Carolina Pro Musica is a group of four musicians who have been providing early music (pre-1800) to Charlotte and environs for forty years. They perform in local churches and have toured through the Southeast, Boston, and Europe. The core group adds guest artists as needed. This evening we were treated to a program of religious music by J. S. Bach, plus one work by Telemann.

The four core musicians are: founder and artistic director Karen Hite Jacob, harpsichordist and organist; Holly Wright Maurer, viola da gamba, recorder, and flauto traverso; Rebecca Miller Saunders, soprano; and Edward Ferrell, recorder and flauto traverso. The guest artists were Alicia Chapman, oboe; Allison Willet, Baroque violin and viola d’amore; Carl DuPont, bass-baritone; and Henry Trexler, double bass. (See biographies of the artists on their website.) Allison Willet will be familiar to audiences in the Triangle region as a founding member of Raleigh Camerata, Bull City Baroque, and the NC Baroque Orchestra.

The concert was held in the Sharon Presbyterian Chapel in Charlotte, a charming church in a decidedly upscale part of town. Concerts like this require the smallest venue possible appropriate for the anticipated audience because the instruments are particularly softer than modern ones. I highly advise sitting up close, as I did. Even those with good hearing will miss a lot if they are in the back of the hall. Thankfully, Hurricane Irma was not an issue, the weather was fine, and the concert was well-attended.

The first piece was the Sinfonia from Bach’s cantata Wir danken dir, Gott (BWV 29), for oboe, Baroque violin, and continuo. For this concert, the continuo was either organ or harpsichord, viola da gamba, and double bass. In this work, they used the organ, which is a small portable instrument; this was the featured part in the original orchestration of this movement which did not have singers. However, for this performance, Ferrell arranged it for the present instrumentation, stressing the recorder part. This was quite a challenge to play since the sinfonia is derived from the Preludio of the Third Partita for Solo Violin. The melody, and almost the whole of the original sonata movement, is a perpetuum mobile exercise of all sixteenth notes with nary a break for a breath. Also, and even more challenging, is that the up-tempo melody takes full advantage of the strings and the tuning of a violin, with frequent jumps between each note that are designed for a bow, and murder on a recorder. After a bit of a rough start, Ferrell took charge and pulled it off, with some assistance from the oboe as needed.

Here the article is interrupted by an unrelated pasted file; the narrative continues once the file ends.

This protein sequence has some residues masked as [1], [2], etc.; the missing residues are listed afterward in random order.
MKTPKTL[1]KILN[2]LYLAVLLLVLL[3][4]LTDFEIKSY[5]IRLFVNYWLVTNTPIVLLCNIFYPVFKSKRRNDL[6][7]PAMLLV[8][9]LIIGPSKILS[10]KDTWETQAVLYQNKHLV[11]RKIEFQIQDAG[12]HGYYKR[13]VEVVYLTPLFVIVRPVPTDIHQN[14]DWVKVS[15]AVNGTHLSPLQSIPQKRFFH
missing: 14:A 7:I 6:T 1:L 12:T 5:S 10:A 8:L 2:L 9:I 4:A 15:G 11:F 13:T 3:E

The second number was a duet from Bach’s cantata Wachet auf (BWV 140), “Mein Freund ist mein” for soprano and bass, oboe, and continuo. This is one of Bach’s most popular cantatas. I brought a friend along to the concert; he had warned me that he might just doze off from time to time, as he finds Classical music relaxing. That was indeed the case, even so early in the evening, and despite the title of the work. And yes, I gave him a hard time about it. The performance was superb.

This was followed by Bach’s Well-Tempered Klavier Book II, Praeludium II, on harpsichord performed by Hite Jacob. She used a relatively small instrument, with a very soft sound. I have become accustomed to larger, louder harpsichords, and found this one required a lot of concentration to follow. As you know, there are many sounds coming out of a harpsichord that don’t relate to the pitch at all, and a very soft instrument can hide the tune among all the clicks and clacks. A close listen was rewarding.

Next was the only non-Bach musical offering, Georg Phillip Telemann’s Concerto in A minor (TWV 43: a3) which is oddly named, as it is for recorder, oboe, violin, and continuo – nary an orchestra in sight. In this continuo, they used harpsichord instead of the organ. This was a four-movement work, quite pleasant as most Telemann is. The final Vivace featured some impressive arpeggiation by violinist Willet.

This was followed by another harpsichord solo from the Well-Tempered Klavier Book II, Praeludium XII.

The final treat was the entire Bach cantata Tritt auf die Glaubensbahn, BVW 152 (Step on the Path of Faith), which gave the program its name. This was scored for soprano, bass, recorder, oboe, viola d’amore, and continuo (here with organ). The big star of this piece was the viola d’amore, an original 1777 instrument with seven main strings and seven sympathetic strings, played by Willet. It’s a rare treat to hear (and see) this instrument, of a type which I rather wish had survived to modern times. The singers were strong throughout the concert, and this was no exception. Bach had an admirable habit of having Jesus portrayed by basses, and DuPont took on the challenge with zest. One has a hard time imagining a tenor at the right hand of God, no?

All in all, a marvelous concert by fine musicians. Look for them if you haven’t seen them yet, they are worth seeing and hearing up close and in person. You can sample their YouTube channel, but make sure and come to a concert where you’ll hear what I mean.

This concert was repeated on Sunday, September 10, as part of the Arts at the Abbey series at Belmont Abbey Basilica.